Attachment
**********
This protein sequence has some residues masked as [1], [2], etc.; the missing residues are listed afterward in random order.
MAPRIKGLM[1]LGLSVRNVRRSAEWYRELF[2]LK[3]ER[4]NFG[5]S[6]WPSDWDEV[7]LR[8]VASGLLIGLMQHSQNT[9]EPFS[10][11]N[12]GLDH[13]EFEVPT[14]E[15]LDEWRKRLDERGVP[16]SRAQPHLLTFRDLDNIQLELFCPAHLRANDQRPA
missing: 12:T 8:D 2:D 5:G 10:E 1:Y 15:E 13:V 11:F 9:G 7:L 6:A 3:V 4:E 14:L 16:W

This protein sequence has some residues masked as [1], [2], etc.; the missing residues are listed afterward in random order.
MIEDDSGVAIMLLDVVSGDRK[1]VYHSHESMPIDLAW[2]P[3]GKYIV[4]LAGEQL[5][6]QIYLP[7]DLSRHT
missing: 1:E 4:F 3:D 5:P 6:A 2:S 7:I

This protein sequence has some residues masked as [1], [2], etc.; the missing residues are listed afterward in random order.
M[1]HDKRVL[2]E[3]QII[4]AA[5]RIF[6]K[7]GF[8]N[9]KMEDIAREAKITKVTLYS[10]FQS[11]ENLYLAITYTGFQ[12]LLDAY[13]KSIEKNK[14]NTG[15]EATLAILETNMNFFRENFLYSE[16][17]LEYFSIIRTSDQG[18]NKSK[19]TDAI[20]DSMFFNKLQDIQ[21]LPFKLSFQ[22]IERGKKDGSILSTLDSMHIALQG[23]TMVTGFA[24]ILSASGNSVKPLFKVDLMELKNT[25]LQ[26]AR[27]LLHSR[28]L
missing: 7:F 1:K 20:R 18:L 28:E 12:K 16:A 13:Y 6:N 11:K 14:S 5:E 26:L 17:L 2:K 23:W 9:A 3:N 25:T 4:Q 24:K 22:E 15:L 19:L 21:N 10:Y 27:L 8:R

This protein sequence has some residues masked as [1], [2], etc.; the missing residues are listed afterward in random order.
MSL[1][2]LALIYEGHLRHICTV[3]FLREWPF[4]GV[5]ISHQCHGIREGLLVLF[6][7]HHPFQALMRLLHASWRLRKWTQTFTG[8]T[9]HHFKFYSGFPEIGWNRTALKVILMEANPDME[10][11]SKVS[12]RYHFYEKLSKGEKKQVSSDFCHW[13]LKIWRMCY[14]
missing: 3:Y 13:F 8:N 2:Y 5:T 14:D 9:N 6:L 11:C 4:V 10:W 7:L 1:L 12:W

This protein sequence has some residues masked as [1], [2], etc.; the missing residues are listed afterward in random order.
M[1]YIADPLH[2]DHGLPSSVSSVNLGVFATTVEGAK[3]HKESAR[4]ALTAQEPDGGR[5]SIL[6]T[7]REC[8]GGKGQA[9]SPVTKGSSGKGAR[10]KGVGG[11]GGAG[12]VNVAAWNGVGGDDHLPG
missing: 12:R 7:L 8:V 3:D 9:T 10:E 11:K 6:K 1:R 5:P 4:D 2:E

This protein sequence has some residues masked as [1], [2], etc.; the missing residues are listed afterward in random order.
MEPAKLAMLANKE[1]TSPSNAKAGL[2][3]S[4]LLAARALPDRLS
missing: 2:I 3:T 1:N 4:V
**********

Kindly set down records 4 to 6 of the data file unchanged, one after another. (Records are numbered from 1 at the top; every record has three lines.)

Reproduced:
This protein sequence has some residues masked as [1], [2], etc.; the missing residues are listed afterward in random order.
MSL[1][2]LALIYEGHLRHICTV[3]FLREWPF[4]GV[5]ISHQCHGIREGLLVLF[6][7]HHPFQALMRLLHASWRLRKWTQTFTG[8]T[9]HHFKFYSGFPEIGWNRTALKVILMEANPDME[10][11]SKVS[12]RYHFYEKLSKGEKKQVSSDFCHW[13]LKIWRMCY[14]
missing: 3:Y 13:F 8:N 2:Y 5:T 14:D 9:N 6:L 11:C 4:V 10:W 7:L 1:L 12:W

This protein sequence has some residues masked as [1], [2], etc.; the missing residues are listed afterward in random order.
M[1]YIADPLH[2]DHGLPSSVSSVNLGVFATTVEGAK[3]HKESAR[4]ALTAQEPDGGR[5]SIL[6]T[7]REC[8]GGKGQA[9]SPVTKGSSGKGAR[10]KGVGG[11]GGAG[12]VNVAAWNGVGGDDHLPG
missing: 12:R 7:L 8:V 3:D 9:T 10:E 11:K 6:K 1:R 5:P 4:D 2:E

This protein sequence has some residues masked as [1], [2], etc.; the missing residues are listed afterward in random order.
MEPAKLAMLANKE[1]TSPSNAKAGL[2][3]S[4]LLAARALPDRLS
missing: 2:I 3:T 1:N 4:V